By Carey Gillam
KANSAS CITY, Missouri (Reuters) - Rainfall and cooler temperatures have combined to ease slightly the grip that the worst U.S. drought in over five decades is holding on some key farming states, but the suffering expanded in many others.
"There has been some improvement, at least in the eastern corn belt. And for the region as a whole we've seen a respite from the high temperatures," said Mark Svoboda, a climatologist with the University of Nebraska's National Drought Mitigation Center.
But he said the forecast for the next few weeks showed a return to harsh conditions.
"It's unfortunately looking like a return to above-normal temperatures and below-normal precipitation," he said. "It's not enough to start thinking this drought is going to be over anytime soon."
The portion of the contiguous United States suffering from at least "severe" drought fell to 44.03 percent from 45.54 percent over the last week, according to the Drought Monitor, a weekly synthesis representing a consensus of federal and academic scientists.
The area experiencing "extreme" levels of drought dropped to 23.01 percent from 23.68 percent, while the worst level of drought, exceptional, ticked up to 6.31 percent from 6.26 percent.
Indiana had a notable improvement in conditions, with extreme drought levels dropping to 37.09 percent of the state from 46.30 percent. The worst level - exceptional drought - fell to 10.77 percent of the state from 16.63 percent.
Illinois also saw relief, as the areas in a combination of extreme and exceptional drought dropped to 76.72 percent from 79.54 percent.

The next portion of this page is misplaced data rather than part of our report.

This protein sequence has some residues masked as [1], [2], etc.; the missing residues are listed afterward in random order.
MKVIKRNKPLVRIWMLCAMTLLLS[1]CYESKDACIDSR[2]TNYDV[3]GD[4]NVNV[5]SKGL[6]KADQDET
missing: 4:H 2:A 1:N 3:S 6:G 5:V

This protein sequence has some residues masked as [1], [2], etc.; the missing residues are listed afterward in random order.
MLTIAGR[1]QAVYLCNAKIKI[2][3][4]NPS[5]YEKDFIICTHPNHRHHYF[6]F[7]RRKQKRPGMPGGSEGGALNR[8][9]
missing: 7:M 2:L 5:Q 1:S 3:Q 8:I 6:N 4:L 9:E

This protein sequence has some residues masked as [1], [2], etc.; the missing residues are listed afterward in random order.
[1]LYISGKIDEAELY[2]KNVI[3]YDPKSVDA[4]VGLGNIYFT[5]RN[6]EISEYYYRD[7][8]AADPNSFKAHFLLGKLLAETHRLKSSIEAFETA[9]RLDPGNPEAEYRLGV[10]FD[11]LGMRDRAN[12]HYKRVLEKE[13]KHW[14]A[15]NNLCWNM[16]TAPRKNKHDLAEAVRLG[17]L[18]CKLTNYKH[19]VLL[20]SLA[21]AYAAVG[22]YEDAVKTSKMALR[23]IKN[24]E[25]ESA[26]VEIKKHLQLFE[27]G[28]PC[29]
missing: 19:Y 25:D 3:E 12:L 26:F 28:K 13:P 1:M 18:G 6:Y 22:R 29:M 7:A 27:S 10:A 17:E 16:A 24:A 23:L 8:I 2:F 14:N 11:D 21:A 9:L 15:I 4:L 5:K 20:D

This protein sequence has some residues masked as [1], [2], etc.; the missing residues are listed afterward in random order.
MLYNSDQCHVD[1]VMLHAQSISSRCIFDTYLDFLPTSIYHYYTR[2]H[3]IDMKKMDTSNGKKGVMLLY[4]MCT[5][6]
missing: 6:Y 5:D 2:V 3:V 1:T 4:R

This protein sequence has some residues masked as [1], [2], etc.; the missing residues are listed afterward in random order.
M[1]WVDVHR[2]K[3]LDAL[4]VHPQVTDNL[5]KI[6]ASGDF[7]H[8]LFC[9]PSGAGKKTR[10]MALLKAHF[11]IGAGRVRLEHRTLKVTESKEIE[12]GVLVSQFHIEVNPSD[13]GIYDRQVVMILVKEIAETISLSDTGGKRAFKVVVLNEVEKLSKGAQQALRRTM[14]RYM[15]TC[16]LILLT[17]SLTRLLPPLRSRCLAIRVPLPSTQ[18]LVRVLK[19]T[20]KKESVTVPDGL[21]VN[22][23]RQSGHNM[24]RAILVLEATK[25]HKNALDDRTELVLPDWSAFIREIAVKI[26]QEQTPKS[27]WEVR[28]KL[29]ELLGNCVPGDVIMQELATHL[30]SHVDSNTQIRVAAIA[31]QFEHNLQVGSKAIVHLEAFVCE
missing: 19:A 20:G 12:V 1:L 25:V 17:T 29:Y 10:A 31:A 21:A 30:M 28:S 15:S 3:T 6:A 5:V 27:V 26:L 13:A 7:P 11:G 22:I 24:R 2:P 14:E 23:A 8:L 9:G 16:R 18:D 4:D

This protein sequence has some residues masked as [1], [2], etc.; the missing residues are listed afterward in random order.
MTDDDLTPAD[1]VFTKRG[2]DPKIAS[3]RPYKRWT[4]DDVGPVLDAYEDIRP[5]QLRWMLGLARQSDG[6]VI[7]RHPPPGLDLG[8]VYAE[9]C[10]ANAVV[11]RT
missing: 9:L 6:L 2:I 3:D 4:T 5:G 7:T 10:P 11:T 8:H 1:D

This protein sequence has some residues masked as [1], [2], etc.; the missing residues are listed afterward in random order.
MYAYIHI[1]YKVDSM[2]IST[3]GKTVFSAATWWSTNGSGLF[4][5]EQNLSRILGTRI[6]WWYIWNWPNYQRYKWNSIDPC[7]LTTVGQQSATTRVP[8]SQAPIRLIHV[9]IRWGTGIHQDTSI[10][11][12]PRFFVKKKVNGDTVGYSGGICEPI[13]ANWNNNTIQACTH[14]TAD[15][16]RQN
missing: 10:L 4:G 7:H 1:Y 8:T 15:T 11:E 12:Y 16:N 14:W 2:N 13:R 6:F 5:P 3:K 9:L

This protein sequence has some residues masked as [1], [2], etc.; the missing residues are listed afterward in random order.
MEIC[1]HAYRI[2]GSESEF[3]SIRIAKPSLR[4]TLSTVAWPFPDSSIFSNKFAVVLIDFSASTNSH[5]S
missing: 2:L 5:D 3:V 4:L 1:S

Arkansas had significant improvement, as exceptional drought eased to 45.30 percent of the state from 53.60 percent the prior week and extreme drought dropped to 74.38 percent from 80.93 percent.
Conditions worsened in Texas, Missouri and Iowa. The area of Missouri in extreme and exceptional drought conditions expanded to 99.29 percent from 94.68 percent. In Iowa, extreme drought grew to 67.54 percent of the state from 62.05 percent.
Oklahoma worsened significantly as well, with 48.10 percent of the farm state now in exceptional drought, from 38.86 percent a week earlier.
In the High Plains, a six-state region that includes Kansas, Nebraska and Colorado, the combined level of extreme and exceptional drought expanded to 51.72 percent from 49.64 percent, according to the Drought Monitor.
Persistent high heat and lack of soil moisture have decimated the U.S. corn crop, and threaten the same to the soybean crop.
The Drought Monitor report said that last week, drought gripped slightly less of the agricultural land in the country, affecting 85 percent of the U.S. corn crop, 83 percent of soybeans, 63 percent of hay, and 71 percent of cattle areas.
Some 49 percent of the corn area and 46 percent of the soybean areas were experiencing extreme to exceptional drought.
Ranchers have been forced to liquidate herds as they struggle to keep their animals fed and watered; wildfires have burned through thousands of acres, and waterways have become unusable in some areas.
Water levels on the Mississippi River dropped so low in the last week that barges have run aground, slowing the movement of grain and other goods.
California Governor Jerry Brown declared a state of emergency in three northern California counties on Wednesday due to wildfires.
(Editing by Dale Hudson)